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Learn Another Way

The material I have provided here is in response to someone’s having asked me some questions about a child who was diagnosed with ADHD. As I grew up with both ADHD and Dyslexia and without necessarily realizing how, taught myself to overcome most of the difficulties those two “LAW” situations created. By “LAW” I mean “Learn another Way.”

An important note I should make: my comments are entirely personal and reflect my personal experience only. I am not a psychologist, I am not a psychiatrist and while I have studied the two topics initially named, I hold no degrees on the subjects and I have never treated other people who have Dyslexia and Adhd. I am not a therapist nor a counselor on this topic. But I have lived with these two conditions and how people around me responded to me for my entire life.

These comments are personal. But they come out of extensive personal experience and self-awareness of how it works. Your job is to take what is of value and leave the rest.

I am offering neither therapy nor any suggested course of action to people. I am speaking about this topic from considerable personal experience with the topics in the hopes that you may find a self-created method of dealing with Dyslexia and Adhd, which works for you. I would add that finding your own personal solution and way of dealing with these two situations is precisely one the strongest positive aspects to having them.

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Those people who have Dyslexia and Adhd are uniquely talented in having the innate skill-set to create their own solutions. So, that is your first good thing to keep in mind: creating unique and un-thought-of-before solutions is a key strength associated with Dyslexia and Adhd.

Look To Yourself

That strength means, however, that you will have to start looking to yourself to find solutions and a way of dealing with these two odd situations on your own. That is because most people, even good meaning and highly trained people, are often stuck in “problem solving” (there being a “problem” in the first place) and all too often resorting to drugs to mask the situation.

So, the good news is that the solution is yours to create. The bad news is that until you see it that way it is a “problem” that appears to have no solution, only symptom relief and a lot of disappointment coming from loved ones who think there is a problem.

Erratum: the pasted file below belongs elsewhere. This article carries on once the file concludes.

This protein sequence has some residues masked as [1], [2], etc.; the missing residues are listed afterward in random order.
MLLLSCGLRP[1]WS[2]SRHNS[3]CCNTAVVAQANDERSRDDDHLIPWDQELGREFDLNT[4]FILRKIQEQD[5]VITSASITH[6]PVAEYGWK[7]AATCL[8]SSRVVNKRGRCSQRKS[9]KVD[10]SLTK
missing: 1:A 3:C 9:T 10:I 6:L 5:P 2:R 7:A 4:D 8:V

I believe that people who have Dyslexia and Adhd or family members of someone who does or are a friend of someone who does could find this blog very helpful.

In addition, this blog will help parents, family and friends of those who have Dyslexia and Adhd if they wish to pursue seeing things in a new way.

First Off –

Dyslexia and Adhd have three main impacts on the person with them:

  1. The Impact Itself as a unique, unusual, odd, unorthodox, situation for the person with it, and,
  2. The impact it has on the family, friends, school, teachers and people who react to the situation, and,
  3. The impact on the person, often a child, that those outside-people have on the child due to how they react to the situation.

Those three things create the “situation” for the child. I will refer, now, to the person with Dyslexia and Adhd with the word “child” as that is the most precious situation. Adults who have this situation can benefit too. But I will just refer to the people with the situation as “the child” henceforth.

Often, it is the impact on the child of #3 above that causes the most difficulty. This is due to the fact that, as a child, the child does not yet have the internal psychological strengths necessary to deal with outside people, especially primary care givers and teachers, who see the child as “flawed” and “broken” (even though they may be very well-meaning.) The child has to deal with negative judgments, put-downs, criticisms, and unspoken judgments about their mental strength (such as poor IQ test results) that will label the child.

All of the material on this blog is intended to help everyone associated with the child and the child himself to see things in a different light. And, there is no criticism of those who may see this quite differently from what I write here.

Most of what I write about is from personal experience and the stories told are from personal experience. They are not theoretical and not abstract. And this is not a therapeutic method. As I said before, take what is of value and leave the rest.